The Competition and Markets Authority (CMA) has written an open letter to the sector to remind firms of their legal obligations and of the need to ensure refund options are clear and accessible.
It is sending a copy directly to the 100 package travel companies that have attracted the most complaints.
The watchdog said Tui UK had given a formal commitment – known as “undertakings” – to provide clearer information on refunds upfront to customers whose holidays have been cancelled due to coronavirus.
Since March 2020, the CMA has received more than 23,000 complaints from consumers about refund issues relating to package holidays that could not go ahead due to the pandemic.
In its letter, the CMA sets out what businesses should provide and what customers can expect, including that holidays cancelled by package holiday companies must be refunded within 14 days under the Package Travel Regulations (PTRs).
Any offer of a refund credit note must be accompanied by the option of a full refund. Customers should be able to exchange their credit note for a refund at any time.
Customers have the right to a full refund where they decide to cancel their package because unavoidable and extraordinary circumstances at the destination significantly affect the holiday they have booked or their travel there.
The letter also says that if the Foreign, Commonwealth and Development Office is advising against travel to the package holiday destination when the consumer is due to leave, that is, in the CMA’s view, strong evidence that these unavoidable and extraordinary circumstances are likely to apply.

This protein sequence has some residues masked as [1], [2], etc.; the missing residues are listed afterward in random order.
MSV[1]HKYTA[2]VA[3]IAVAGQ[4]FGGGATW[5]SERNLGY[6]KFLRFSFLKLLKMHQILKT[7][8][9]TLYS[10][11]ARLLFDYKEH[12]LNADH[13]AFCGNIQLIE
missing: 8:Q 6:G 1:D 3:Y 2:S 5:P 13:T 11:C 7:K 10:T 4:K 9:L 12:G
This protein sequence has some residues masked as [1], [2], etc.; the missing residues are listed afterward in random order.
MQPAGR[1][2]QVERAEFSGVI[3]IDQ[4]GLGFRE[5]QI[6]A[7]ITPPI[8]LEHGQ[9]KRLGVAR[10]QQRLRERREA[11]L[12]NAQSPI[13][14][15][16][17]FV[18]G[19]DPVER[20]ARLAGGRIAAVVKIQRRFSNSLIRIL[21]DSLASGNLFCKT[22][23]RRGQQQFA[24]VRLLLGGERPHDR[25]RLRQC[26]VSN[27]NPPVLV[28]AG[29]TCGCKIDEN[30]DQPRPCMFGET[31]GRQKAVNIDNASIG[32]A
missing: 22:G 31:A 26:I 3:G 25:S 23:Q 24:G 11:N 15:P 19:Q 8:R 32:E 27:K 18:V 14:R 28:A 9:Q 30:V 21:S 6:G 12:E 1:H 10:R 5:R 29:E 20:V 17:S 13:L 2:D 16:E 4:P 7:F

It advises that if the consumer is refused a full refund, the package holiday company should fully explain why it disagrees that the holiday or travel is significantly affected.
CMA chief executive, Andrea Coscelli, said: “International travel is set to resume soon and lots of people will be considering a long-awaited trip abroad.
“With that in mind, we want to make sure people are fully aware of their refund rights, so they can make informed choices about booking a holiday.
“We’ve secured millions in refunds for people who couldn’t go on their hard-earned trips over the past year and now we’re calling on package holiday companies to make the refund process less hassle in the future. We expect all firms to give clear cancellation options and will consider appropriate steps if we see companies breaking the law by refusing or delaying refunds this summer.”
Previous CMA action against five major package travel companies has provided more than £200 million in refunds for customers.
Rory Boland, editor of Which? Travel, said: “With international travel set to resume, we must not see a repeat of the fiasco that took place last year, which saw some travel firms break the law by withholding refunds from customers for months after their trips were cancelled.
“Earlier this month Which? revealed that some of the UK’s largest holiday companies were suggesting they may break the law again this summer. It’s encouraging that the regulator has set out its expectations of firms, and it must take strong action quickly against operators that drag their feet on refunds or mislead customers over their rights.
“Travellers considering a holiday this year should only book with companies that guarantee in their flexible booking terms that they will be able to give full refunds if a country is moved from the green list to amber, or if lockdowns, quarantine or other disruption prevents them from travelling.”